In 2013, 24-year-old Gaza Strip resident Mohammad Assaf slipped through the Israeli cordon into Egypt, where he entered the televised ‘Arab Idol’ singing contest. A few months later he was declared the winner – and became an icon to millions of Palestinians. This biopic tells Assaf’s story in old-fashioned rags-to-riches fashion, and the result is perhaps more well-meaning than genuinely convincing. But ‘The Idol’ does offer a fascinating window into life in the weeping sore that is Gaza, and the mere existence of a film about the Palestinian people that doesn’t depict them as terrorists or victims is to be celebrated.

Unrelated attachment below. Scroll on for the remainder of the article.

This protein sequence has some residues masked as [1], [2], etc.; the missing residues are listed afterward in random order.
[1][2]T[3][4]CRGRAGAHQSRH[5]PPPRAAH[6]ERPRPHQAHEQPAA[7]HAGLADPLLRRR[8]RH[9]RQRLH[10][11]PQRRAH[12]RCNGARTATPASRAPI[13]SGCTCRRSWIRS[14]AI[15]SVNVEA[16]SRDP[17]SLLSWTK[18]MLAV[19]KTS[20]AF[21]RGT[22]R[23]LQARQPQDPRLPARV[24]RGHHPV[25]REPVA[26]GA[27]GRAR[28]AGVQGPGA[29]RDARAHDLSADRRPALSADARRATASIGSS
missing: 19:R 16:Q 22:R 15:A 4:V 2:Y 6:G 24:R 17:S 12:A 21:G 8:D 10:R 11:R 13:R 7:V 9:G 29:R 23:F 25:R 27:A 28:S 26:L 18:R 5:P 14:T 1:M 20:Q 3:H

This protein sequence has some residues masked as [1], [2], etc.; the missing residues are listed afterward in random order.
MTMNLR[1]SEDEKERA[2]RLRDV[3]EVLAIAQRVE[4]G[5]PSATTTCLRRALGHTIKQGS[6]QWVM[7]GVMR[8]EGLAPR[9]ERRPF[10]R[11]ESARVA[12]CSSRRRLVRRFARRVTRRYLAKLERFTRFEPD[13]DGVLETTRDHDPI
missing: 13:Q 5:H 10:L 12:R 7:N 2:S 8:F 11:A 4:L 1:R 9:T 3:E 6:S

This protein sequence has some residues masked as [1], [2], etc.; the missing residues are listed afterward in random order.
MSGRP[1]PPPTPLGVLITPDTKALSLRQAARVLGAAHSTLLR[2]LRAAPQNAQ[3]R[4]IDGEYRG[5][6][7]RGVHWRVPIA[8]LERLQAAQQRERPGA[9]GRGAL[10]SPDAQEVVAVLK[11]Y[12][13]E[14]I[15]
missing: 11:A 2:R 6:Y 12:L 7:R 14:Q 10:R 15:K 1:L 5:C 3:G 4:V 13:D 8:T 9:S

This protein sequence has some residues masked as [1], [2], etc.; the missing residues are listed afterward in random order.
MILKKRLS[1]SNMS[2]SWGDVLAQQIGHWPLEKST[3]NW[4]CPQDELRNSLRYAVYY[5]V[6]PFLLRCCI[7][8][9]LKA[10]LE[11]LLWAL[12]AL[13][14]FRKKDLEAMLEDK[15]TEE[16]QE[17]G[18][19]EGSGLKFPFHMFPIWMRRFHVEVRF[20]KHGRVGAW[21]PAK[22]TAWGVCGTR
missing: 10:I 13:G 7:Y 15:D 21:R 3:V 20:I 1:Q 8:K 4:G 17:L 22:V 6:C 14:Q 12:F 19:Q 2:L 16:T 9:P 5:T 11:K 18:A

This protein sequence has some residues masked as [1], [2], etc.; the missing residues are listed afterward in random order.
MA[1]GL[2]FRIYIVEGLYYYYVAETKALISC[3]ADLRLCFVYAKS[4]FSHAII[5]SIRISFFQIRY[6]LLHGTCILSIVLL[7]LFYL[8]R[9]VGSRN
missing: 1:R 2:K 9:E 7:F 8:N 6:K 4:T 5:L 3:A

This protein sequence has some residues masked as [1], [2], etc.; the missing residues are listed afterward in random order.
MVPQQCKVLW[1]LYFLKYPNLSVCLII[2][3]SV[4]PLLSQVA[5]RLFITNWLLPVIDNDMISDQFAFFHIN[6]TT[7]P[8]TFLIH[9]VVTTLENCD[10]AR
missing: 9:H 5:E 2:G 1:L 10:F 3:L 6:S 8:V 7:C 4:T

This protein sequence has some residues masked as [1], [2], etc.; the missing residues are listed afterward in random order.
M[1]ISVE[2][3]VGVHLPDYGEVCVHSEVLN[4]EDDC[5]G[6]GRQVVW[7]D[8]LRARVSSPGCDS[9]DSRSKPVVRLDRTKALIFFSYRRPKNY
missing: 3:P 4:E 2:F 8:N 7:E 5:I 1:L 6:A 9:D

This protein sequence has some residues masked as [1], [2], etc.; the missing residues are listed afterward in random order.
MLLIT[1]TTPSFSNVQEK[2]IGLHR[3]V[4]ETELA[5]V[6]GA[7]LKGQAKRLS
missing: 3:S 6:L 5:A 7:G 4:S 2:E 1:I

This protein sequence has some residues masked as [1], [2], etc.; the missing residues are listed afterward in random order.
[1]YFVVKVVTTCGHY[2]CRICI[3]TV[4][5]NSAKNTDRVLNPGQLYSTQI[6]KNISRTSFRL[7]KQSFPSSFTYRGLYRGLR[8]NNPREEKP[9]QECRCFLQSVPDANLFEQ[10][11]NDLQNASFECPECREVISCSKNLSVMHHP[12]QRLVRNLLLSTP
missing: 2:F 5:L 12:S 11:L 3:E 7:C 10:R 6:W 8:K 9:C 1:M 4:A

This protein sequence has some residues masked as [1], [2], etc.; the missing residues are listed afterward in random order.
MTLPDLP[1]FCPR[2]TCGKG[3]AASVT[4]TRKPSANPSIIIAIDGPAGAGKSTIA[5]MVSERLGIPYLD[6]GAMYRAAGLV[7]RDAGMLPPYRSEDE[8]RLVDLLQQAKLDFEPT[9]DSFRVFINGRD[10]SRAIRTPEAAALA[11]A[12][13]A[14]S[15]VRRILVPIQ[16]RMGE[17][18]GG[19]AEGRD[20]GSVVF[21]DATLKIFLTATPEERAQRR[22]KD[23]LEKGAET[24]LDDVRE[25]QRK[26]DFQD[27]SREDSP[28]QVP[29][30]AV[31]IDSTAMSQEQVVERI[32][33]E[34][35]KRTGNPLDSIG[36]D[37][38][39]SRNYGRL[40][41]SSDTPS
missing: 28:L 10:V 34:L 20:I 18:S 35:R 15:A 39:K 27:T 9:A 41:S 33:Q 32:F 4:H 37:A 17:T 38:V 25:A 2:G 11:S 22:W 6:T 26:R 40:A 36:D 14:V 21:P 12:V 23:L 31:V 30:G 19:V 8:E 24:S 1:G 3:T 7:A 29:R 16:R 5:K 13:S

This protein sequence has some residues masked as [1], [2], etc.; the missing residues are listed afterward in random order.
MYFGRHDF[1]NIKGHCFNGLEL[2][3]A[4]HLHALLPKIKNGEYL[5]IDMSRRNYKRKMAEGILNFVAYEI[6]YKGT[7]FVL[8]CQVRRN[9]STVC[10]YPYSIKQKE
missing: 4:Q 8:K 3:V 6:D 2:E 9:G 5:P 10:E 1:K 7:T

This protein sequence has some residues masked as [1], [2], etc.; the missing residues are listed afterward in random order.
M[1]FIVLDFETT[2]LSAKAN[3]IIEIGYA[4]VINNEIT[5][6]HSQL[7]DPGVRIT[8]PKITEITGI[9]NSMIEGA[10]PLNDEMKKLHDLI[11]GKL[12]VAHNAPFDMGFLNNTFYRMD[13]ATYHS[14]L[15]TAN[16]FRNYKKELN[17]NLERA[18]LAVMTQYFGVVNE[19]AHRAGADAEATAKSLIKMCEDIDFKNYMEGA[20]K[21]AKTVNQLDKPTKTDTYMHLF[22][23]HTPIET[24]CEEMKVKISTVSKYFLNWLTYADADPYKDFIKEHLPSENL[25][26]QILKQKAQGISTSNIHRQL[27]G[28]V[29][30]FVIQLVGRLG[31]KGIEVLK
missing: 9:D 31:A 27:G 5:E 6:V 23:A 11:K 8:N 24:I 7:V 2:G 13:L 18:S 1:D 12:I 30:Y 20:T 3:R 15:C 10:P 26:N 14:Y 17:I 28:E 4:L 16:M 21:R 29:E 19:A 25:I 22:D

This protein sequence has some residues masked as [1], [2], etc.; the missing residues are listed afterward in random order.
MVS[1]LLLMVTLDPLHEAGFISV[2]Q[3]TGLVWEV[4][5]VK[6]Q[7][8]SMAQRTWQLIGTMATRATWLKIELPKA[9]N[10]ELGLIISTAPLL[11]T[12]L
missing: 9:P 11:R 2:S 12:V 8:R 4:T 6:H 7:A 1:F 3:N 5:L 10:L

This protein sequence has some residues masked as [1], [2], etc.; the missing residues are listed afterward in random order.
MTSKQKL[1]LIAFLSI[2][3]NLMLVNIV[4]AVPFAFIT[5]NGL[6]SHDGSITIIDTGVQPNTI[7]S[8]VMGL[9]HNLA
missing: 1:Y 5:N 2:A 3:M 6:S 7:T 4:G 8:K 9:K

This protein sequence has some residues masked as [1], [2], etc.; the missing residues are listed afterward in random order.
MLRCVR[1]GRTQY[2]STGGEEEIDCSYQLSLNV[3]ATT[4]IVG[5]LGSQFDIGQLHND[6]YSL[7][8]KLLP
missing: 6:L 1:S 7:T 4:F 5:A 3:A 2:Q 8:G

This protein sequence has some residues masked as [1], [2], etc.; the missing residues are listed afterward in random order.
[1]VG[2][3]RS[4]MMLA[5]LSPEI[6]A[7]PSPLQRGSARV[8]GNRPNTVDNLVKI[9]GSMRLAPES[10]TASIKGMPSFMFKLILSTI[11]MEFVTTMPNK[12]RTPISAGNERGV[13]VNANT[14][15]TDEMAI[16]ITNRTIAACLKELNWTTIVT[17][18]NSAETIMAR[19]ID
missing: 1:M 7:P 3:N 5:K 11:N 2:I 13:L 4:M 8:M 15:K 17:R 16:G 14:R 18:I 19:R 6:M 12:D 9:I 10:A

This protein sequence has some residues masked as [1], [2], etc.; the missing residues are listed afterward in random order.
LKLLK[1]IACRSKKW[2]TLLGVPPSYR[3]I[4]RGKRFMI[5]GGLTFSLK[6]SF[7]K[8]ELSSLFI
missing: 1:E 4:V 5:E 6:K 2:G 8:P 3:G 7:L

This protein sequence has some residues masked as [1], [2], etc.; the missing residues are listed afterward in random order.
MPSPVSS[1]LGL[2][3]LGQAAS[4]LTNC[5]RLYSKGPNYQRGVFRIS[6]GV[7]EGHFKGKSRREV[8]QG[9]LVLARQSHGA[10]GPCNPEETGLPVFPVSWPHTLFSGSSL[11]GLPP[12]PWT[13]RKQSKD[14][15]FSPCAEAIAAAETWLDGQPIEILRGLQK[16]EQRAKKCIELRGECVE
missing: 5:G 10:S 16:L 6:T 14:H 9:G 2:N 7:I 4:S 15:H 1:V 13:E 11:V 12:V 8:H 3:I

The opening is pure ‘Slumdog Millionaire’, as 12-year-old Mohammad and his cheeky sister outwit some local bullies before heading down to the marketplace to play Arab folk songs. These are the strongest sequences in the film: there’s a real sense of urgency, and the child actors are great. The enjoyment level drops when Mohammad grows up: the entire ‘Arab Idol’ audition process is squeezed into just a few minutes, and we lose sight of the characters as incident piles on incident. Still, if you’re a fan of the classic streets-to-stardom formula, this is a solid rendition.